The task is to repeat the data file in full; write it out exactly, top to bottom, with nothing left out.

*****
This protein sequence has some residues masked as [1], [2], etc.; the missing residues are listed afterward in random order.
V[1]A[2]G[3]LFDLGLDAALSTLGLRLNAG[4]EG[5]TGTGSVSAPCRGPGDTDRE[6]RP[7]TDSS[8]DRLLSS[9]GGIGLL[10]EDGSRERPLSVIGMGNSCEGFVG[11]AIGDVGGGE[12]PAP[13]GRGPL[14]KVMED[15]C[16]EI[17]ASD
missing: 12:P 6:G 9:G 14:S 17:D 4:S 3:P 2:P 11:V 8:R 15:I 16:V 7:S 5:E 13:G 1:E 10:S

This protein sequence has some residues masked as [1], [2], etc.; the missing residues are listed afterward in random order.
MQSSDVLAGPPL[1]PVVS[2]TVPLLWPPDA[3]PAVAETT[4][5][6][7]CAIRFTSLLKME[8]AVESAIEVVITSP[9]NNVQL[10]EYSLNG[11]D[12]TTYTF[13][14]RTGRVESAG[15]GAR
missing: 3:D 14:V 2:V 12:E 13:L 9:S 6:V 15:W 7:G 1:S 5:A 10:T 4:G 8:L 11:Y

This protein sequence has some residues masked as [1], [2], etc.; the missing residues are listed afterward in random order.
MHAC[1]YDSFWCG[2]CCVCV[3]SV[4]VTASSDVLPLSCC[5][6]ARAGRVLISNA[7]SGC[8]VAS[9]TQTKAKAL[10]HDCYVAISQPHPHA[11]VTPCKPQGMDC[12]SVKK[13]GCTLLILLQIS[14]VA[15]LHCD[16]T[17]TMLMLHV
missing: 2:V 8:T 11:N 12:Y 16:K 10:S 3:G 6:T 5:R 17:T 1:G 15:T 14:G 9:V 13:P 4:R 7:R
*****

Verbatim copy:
This protein sequence has some residues masked as [1], [2], etc.; the missing residues are listed afterward in random order.
V[1]A[2]G[3]LFDLGLDAALSTLGLRLNAG[4]EG[5]TGTGSVSAPCRGPGDTDRE[6]RP[7]TDSS[8]DRLLSS[9]GGIGLL[10]EDGSRERPLSVIGMGNSCEGFVG[11]AIGDVGGGE[12]PAP[13]GRGPL[14]KVMED[15]C[16]EI[17]ASD
missing: 12:P 6:G 9:G 14:S 17:D 4:S 3:P 2:P 11:V 8:R 15:I 16:V 7:S 5:E 13:G 1:E 10:S

This protein sequence has some residues masked as [1], [2], etc.; the missing residues are listed afterward in random order.
MQSSDVLAGPPL[1]PVVS[2]TVPLLWPPDA[3]PAVAETT[4][5][6][7]CAIRFTSLLKME[8]AVESAIEVVITSP[9]NNVQL[10]EYSLNG[11]D[12]TTYTF[13][14]RTGRVESAG[15]GAR
missing: 3:D 14:V 2:V 12:E 13:L 9:S 6:V 15:W 7:G 1:S 5:A 10:T 4:G 8:L 11:Y

This protein sequence has some residues masked as [1], [2], etc.; the missing residues are listed afterward in random order.
MHAC[1]YDSFWCG[2]CCVCV[3]SV[4]VTASSDVLPLSCC[5][6]ARAGRVLISNA[7]SGC[8]VAS[9]TQTKAKAL[10]HDCYVAISQPHPHA[11]VTPCKPQGMDC[12]SVKK[13]GCTLLILLQIS[14]VA[15]LHCD[16]T[17]TMLMLHV
missing: 2:V 8:T 11:N 12:Y 16:K 10:S 3:G 6:T 5:R 17:T 1:G 15:T 14:G 9:V 13:P 4:R 7:R